Now a much-loved stalwart of the British high street, Sainsbury’s has a long and remarkable history. For nearly 150 years, Sainsbury’s has provided the British public with quality foodstuffs at competitive prices, and has grown to become one of many largest supermarket chains in the united kingdom.
Using its huge network of supermarkets, hypermarkets and convenience stores across the country, almost everyone in the UK has a Sainsbury’s close by. Its well-recognised branding has arrived to define the British supermarket experience – but did you know that without Sainsbury’s, supermarkets could be completely different to the evergreen high street features that we know and love today? Actually, without Our Sainsbury’S, the self-service supermarket might not exist at all.
The reason being Sainsbury’s pioneered the idea – in the UK, at the very least – of getting your personal grocery items and paying once you were able to leave the shop. Before this, a store assistant would collect the goods for your benefit. Before self-service stores existed, customers didn’t hold the freedom to browse around supermarkets shelves like they actually do today.
When Sainsbury’s opened its first self-service store, customers were suddenly able to shop at their very own pace, and store employees were free to focus on serving customers and taking payments. The entire shopping process was quickened significantly, and because the self-service supermarket model required all available stock to get displayed, supermarkets became larger – resembling something close to the Sainsbury’s supermarkets which can be so familiar today.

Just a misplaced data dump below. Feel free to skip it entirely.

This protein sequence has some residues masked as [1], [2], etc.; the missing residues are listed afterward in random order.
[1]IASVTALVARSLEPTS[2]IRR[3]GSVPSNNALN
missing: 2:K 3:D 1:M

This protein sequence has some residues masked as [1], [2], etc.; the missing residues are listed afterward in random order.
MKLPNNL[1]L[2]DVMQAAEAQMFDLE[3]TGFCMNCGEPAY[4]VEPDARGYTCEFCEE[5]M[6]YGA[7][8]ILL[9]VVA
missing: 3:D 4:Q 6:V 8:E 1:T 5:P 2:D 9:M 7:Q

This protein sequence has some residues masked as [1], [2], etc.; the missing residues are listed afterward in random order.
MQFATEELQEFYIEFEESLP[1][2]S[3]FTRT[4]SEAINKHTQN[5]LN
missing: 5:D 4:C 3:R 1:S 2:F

Sainsbury’s have also been amongst the first supermarkets to provide own-brand goods – these could be supplied in a lower price than goods which had been bought-in from third-party manufacturers. But because the manufacturing process was managed by Sainsbury’s itself, the product quality was comparable – or even better – than many national brands. The first Sainsbury’s own-brand product was bacon, which arrived during the early 1880s. The modernist-inspired designs of the retailer’s own-label goods that were used through the early 1960s for the late 1970s have become recognised as classics in the area of retail graphic design.
John James Sainsbury opened the very first Sainsburys store in Drury Lane, London in 1869. The company soon won over many customers using its innovative branding and attention to detail – whilst other stores had saw dust floors and counters made from wood, Sainsbury’s developed a higher-class shopping knowledge about mosaic-tiled floors, white walls and marble counters. Sainbury’s created consistency across its brand, years before this was the standard, by installing gold-leaf ‘J. Sainsbury’ signs on its stores. These tactics ecbgwb well, as well as the company quickly expanded.
Through the Second World War, Sainbury’s – like the majority of businesses during wartime – fell on hard times. Following the War, however, Sainsbury’s started to pick up speed again, and when it was a public limited company in 1973, it achieved the largest flotation ever on the London stock exchange.
Today, Sainsbury’s continues to be one of the UK’s most widely used supermarkets, and with its leap into online shopping and dedication to offering fair trade goods, it continues to innovate to the new century.